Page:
‘Dear incarcerated brother, hang on’
BY JOHN W. FOUNTAIN firstname.lastname@example.org May 15, 2013 4:22PM
Updated: June 18, 2013 7:29AM
Dear Incarcerated Brother, greetings from your fellow brother in the struggle, though I am on the “free” side of cold steel bars.
It might seem strange. Me speaking out to you from a newspaper column. But in the spirit of Brother Malcolm X, I am reaching out “by any means necessary” to let you know that some of us have not forgotten you.
To say that there are some who realize that with 555,300 black males in U.S. prisons, according to the U.S. Bureau of Justice, we cannot afford to forget about you. To say that YOU are the missing link in the lives of so many children and families, a key to helping restore our communities.
To say to you, dear brother, “Don’t lose hope.”
Still, I am somewhat at a loss for words.
Speaking to black men, so many of you who grew up like me — in poverty, fatherless, sometimes hopeless, suicidal, near homicidal. All of which produced in too many of us the fruit of bitterness. Perhaps I suffer survivor’s guilt.
I too know the cycle of ghetto madness, how drug dealing or a “beef,” or a night of chilling and drinking and an unplanned ride-along with your homies, clique or crew can lead to quicksand.
How rage and pride and a decision to “handle your business” rather than choosing temperance, humility and letting it go, can quickly lead to murder.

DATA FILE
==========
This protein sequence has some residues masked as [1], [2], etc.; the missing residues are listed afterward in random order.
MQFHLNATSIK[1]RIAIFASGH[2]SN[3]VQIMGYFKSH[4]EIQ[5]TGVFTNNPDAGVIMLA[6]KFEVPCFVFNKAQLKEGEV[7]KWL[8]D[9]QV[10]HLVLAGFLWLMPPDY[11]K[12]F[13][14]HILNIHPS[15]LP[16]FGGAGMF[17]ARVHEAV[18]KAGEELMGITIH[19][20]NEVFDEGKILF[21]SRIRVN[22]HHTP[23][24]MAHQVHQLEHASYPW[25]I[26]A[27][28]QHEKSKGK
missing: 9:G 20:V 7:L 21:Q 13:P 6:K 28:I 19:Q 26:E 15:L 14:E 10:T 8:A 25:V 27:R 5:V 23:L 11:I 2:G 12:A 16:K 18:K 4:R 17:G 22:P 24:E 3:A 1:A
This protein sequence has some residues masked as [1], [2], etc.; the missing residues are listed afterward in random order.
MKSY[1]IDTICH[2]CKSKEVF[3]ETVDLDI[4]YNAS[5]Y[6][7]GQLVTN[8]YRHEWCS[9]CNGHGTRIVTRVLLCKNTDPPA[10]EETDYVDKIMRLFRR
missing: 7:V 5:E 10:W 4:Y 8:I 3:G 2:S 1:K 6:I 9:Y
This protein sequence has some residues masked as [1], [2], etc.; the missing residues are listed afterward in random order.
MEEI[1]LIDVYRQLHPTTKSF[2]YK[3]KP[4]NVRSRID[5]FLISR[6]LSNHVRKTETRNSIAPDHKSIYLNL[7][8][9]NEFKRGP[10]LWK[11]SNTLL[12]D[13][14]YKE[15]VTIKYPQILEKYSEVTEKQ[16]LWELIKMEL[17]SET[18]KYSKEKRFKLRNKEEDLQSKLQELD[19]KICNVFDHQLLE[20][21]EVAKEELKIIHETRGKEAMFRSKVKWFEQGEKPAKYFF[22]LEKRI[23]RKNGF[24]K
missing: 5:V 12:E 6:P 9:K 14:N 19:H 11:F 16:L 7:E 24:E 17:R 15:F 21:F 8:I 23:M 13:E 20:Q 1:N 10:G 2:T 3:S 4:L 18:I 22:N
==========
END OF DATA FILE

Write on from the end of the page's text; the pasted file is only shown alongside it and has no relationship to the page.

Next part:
To hard time. To a day-to-day existence as a faceless number in a cellblock, surrounded by the caged rage that befalls men kept like animals.
While I have never been incarcerated, I have heard the stories from other brothers. And I cannot deny that there, but for the grace of God, for discipline and self-control — for one ill decision, for one fatal ride, one minute or one last straw — go I.
I also cannot deny that so many of you have placed yourselves there. Still, I cannot pass judgment.
I am also not fool enough to believe that amid this so-called justice system some of you are not there by grave miscarriages of justice. But I am not writing now to condemn the system that too often has proven to be destructive, discriminatory and unfairly damning of people of color.
I write with tears for having seen too many of you — of us — in shackles. Inside courtrooms, on the side of country roads, wearing penitentiary-issued orange, or filling sandbags. Or peering from the windows of buses while in transport on highways far from home.
I write to say that no Creator made you to live out your life from prison cell to prison cell, but to fulfill a divine purpose to which He has called you, even in your mother’s womb.
To say that while some of you will never again pass in liberty on the other side of those bars — until you have passed from this life to the next — many of you will. And for you, the power to right your life doesn’t lie with society more than it lies with you.
In your own hands is the power to choose a better destiny.
And whether ultimately it is Jesus Christ or Allah, or some other God of your understanding that helps you transform your life, you should also know that there is at least one brother out here who hasn’t forgotten about you.
And I am praying for you, believing in you, hoping for you — on the “free” side of cold steel bars, and yet, still in the struggle.
And if this letter reaches just one, then it is well worth the ink.